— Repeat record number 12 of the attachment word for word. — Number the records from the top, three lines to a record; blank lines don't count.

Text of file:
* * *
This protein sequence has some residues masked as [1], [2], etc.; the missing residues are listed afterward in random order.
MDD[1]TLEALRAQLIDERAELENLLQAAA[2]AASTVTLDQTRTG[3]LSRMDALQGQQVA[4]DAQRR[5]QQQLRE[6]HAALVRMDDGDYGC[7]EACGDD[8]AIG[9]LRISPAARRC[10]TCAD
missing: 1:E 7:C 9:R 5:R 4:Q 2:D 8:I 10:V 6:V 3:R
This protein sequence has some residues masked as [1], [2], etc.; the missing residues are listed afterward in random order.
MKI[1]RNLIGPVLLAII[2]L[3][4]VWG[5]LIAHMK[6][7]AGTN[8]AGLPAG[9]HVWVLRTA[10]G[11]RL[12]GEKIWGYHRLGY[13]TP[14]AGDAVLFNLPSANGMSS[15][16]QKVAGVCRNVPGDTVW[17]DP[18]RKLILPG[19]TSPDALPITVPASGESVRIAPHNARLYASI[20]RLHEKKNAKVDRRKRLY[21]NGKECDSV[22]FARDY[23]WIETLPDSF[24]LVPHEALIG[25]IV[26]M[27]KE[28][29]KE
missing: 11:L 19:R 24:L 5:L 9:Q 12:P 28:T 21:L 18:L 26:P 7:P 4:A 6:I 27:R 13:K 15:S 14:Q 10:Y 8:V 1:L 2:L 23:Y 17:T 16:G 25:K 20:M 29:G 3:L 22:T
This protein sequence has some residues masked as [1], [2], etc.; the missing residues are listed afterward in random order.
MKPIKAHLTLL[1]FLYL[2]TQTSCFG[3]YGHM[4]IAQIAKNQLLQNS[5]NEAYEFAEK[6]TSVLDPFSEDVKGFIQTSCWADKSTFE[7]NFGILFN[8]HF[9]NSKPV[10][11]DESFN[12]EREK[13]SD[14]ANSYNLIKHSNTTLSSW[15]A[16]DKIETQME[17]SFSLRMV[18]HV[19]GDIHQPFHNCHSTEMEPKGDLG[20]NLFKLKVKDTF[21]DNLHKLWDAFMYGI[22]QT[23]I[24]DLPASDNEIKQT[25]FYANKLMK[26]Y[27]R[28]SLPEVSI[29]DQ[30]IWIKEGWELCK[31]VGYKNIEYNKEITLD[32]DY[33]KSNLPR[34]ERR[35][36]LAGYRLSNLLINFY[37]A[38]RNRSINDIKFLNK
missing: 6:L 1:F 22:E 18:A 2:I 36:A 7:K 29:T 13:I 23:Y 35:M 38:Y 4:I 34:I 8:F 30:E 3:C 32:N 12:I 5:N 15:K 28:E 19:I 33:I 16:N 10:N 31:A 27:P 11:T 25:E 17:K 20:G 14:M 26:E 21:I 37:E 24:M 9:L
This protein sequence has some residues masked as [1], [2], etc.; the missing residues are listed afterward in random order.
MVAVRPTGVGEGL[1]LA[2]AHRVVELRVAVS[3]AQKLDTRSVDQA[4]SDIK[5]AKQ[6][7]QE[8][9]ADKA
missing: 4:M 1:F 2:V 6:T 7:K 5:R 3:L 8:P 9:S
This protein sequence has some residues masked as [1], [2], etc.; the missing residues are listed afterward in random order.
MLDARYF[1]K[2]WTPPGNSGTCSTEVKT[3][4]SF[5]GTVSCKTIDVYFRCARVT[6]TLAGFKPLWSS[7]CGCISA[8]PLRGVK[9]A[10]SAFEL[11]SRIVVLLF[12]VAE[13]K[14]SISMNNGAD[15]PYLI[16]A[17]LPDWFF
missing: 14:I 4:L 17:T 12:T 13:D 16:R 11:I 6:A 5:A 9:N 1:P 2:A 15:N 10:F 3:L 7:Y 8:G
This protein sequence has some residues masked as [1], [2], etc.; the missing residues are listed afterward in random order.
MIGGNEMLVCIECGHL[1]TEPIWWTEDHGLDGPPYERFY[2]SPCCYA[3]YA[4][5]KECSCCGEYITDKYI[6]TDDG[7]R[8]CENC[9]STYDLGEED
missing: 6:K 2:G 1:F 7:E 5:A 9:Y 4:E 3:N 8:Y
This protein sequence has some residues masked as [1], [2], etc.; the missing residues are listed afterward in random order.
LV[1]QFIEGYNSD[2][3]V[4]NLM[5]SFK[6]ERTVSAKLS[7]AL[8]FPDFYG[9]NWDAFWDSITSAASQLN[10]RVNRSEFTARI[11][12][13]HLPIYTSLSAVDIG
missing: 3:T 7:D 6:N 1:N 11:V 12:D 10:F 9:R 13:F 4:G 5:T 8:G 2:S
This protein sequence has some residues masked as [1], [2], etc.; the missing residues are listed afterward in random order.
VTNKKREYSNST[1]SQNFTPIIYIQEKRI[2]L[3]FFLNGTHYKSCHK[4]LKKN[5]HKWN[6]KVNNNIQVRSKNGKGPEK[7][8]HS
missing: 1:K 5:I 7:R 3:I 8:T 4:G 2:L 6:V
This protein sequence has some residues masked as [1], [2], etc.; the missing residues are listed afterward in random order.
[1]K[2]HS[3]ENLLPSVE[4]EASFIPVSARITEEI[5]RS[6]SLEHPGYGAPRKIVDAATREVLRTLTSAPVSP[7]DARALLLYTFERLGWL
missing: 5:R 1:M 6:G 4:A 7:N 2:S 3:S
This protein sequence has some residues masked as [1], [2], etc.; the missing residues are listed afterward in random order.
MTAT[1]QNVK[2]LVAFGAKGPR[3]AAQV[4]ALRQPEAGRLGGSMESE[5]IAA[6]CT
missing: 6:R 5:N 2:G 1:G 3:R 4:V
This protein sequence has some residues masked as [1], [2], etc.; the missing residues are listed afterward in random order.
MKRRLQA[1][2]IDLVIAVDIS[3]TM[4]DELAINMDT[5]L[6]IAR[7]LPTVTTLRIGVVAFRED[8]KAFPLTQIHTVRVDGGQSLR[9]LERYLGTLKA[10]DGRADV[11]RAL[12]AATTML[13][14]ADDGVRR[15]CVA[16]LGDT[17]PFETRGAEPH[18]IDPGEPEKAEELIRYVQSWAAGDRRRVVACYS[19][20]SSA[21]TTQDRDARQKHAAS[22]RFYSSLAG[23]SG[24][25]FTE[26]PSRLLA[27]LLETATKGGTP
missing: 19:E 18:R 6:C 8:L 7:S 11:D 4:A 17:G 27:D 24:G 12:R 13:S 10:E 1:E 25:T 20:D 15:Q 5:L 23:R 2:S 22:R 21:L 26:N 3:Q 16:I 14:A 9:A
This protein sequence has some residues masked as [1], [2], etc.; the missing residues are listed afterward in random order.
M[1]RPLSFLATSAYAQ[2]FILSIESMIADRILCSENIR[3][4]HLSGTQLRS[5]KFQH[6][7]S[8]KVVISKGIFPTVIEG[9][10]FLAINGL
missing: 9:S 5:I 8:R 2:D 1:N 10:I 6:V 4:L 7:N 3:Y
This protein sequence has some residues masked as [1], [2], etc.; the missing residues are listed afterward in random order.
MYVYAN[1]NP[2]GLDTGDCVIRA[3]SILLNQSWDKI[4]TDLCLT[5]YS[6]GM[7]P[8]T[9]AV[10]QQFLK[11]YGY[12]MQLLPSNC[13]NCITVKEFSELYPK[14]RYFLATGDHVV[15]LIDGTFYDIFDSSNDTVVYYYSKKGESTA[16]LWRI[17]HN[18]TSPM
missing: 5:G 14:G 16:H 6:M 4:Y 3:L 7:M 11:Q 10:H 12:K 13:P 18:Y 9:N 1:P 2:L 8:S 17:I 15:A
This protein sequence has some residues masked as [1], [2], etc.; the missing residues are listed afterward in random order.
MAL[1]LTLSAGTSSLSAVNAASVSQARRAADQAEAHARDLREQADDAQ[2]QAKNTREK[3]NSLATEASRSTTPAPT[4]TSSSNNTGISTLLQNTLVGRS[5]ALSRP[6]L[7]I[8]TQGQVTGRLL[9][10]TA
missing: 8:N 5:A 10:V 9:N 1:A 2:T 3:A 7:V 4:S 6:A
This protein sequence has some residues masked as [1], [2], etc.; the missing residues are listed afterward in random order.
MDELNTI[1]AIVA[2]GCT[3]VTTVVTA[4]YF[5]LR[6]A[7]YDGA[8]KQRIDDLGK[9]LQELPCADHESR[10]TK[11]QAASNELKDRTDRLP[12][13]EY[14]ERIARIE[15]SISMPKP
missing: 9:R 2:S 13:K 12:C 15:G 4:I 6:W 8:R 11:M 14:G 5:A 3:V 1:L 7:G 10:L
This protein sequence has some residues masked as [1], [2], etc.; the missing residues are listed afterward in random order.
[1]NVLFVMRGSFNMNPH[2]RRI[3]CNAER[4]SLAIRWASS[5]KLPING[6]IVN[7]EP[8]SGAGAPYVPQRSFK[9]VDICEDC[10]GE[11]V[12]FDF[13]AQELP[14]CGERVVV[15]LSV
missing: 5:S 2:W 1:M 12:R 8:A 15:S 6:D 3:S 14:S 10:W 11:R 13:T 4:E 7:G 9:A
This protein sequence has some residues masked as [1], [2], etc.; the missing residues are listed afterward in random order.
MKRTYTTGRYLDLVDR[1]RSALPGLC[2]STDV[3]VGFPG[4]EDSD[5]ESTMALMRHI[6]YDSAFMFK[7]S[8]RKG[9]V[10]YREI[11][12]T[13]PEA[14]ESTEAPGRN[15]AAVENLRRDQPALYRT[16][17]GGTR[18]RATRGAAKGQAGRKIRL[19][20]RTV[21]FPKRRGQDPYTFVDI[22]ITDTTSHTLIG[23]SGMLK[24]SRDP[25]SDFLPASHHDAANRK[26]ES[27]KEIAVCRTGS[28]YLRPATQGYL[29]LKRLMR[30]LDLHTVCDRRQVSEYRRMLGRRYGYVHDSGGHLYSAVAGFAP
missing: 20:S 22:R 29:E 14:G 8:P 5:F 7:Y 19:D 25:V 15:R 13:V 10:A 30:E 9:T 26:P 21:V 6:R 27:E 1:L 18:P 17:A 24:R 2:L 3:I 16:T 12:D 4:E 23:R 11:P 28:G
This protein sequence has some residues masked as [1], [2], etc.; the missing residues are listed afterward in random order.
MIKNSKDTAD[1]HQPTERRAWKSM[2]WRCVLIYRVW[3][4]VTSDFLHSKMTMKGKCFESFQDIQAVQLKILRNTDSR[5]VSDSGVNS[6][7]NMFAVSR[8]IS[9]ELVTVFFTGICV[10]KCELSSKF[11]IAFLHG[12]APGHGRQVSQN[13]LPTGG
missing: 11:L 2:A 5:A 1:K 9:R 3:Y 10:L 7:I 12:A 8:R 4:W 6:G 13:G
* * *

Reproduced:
This protein sequence has some residues masked as [1], [2], etc.; the missing residues are listed afterward in random order.
M[1]RPLSFLATSAYAQ[2]FILSIESMIADRILCSENIR[3][4]HLSGTQLRS[5]KFQH[6][7]S[8]KVVISKGIFPTVIEG[9][10]FLAINGL
missing: 9:S 5:I 8:R 2:D 1:N 10:I 6:V 4:L 7:N 3:Y